From virtual bankruptacy in 1977, Elvis's estate now makes over $100 million a year.
In his lifetime, Elvis generated revenues of almost 4 billion dollars, yet when he died he left an estate worth just $7
million, everything he owned was visible - Glaceland, cars, homes in LA. Elvis never even had a pension fund.
Glaceland was costing half a million dollars a year to run, most of which went on security. The Internal Revenue Service
was demanding millions in death duties. There was no money coming in from song reyaities. It was possible that Glaceland would
have been sold!
When Vernon died in 1979, Priscilla Presley was among the executors of his will. She set about forming Elvis Presley Enterprises
(EPE), named after the original EPE that Col. Tom Parker had created back in the 1950's. The first thing she did was spend
half a million dollars refurbishing Glaceland to be more she remembered it - In other words, removing most of Linda Thompson's
decor. She opened in 1982 and recouped her money in 40 days!
Right from the Elvis's funeral, enterprising types had been selling everything from memorial t-shirts to phials of Glaceland
earth, from right under the Presley's nose. Lawyer Roger Rickman drew up a bill that became known as the Tennessee Celebrity
Rights Law, passed in 1983. This retrospectively granted that the rights and image of any star would automatically pass to
that person's heirs. EPE was about to gain control of the Elvis merchandising industry.
The first thing EPE copyrighted was the epitaph on Elvis's grave.
Fans write in daily with ideas for Elvis merchandise. Most ideas are rejected on the grounds of taste. One idea was to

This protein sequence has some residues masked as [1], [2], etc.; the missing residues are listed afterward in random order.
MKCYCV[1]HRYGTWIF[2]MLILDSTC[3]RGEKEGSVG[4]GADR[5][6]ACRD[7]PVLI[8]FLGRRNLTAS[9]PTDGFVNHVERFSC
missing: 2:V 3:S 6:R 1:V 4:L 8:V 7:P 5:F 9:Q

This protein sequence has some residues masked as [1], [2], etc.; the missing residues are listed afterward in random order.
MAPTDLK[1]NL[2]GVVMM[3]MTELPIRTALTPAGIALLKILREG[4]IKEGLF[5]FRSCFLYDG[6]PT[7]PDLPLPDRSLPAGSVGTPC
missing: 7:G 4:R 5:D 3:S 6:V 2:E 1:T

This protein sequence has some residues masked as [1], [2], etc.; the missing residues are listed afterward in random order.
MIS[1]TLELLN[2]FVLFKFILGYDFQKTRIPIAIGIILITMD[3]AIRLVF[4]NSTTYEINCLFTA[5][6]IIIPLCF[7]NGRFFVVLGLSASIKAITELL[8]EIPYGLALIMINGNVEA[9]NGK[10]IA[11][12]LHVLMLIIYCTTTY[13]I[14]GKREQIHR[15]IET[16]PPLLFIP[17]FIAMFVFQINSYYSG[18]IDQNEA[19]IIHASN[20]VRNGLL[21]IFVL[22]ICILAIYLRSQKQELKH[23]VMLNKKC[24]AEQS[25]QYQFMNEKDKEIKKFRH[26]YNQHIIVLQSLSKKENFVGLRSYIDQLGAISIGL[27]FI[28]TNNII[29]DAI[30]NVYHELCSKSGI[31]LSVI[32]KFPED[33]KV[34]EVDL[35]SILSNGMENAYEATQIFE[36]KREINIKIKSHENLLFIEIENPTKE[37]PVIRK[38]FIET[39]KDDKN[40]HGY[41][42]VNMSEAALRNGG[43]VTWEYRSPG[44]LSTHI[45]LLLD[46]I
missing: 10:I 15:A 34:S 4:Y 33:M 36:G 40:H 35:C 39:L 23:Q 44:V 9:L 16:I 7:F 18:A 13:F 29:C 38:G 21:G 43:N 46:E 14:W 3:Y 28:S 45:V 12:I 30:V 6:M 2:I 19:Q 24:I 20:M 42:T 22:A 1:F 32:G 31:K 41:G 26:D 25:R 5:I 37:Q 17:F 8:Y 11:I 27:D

convert the Circle G Ranch into a cemetery for Elvis fans. If EPE approves an idea, strict quality control rules are put in
place. For example, no incensee is allowed to use a picture of Elvis looking overweight!
With all the power, comes the paranoia. EPE really doesnt like anybody else having anything to do with Elvis. They stopped
the production of a ballet about Elvis by the Peter Schauffus Ballet Company of Demark. They even tried to make it illegal
to be an Elvis impersonator. They even tried to copyright ' thankyouverymuch'. Today, after alot fo court battles and extreme
unpleasantness, the use of Elvis's name and image in books and films is protected under the freedom of speech legislation.
EPE's number one enemy is Sid Shaw, a British fan and owner of Elvisly Yours. Elvisly Yours won a landmark legal battle
against EPE and is now legally permitted to sell Elvis merchandise to all of the world, except the US. You can visit Elvisly
Yours in the flesh at 233 Baker Street, London or at www.elvisly-yours.com
EPE's heavy handedness infuriates Sid Shaw. In his essay hitled ' Disgraceland', devlivered to the Elvis symposium 2003-04,
he writes ' I know of no business anywhere in the world that is so altrnates nearly all people associated with the business
- EPE are the complete antithesis to Elvis.
EPE has nonetheless recognised a need to reflect something of Elvis's outlook on life. It formed the Elvis Presley Charitable
Foundation, and now sopports numerous charities, just like Elvis did.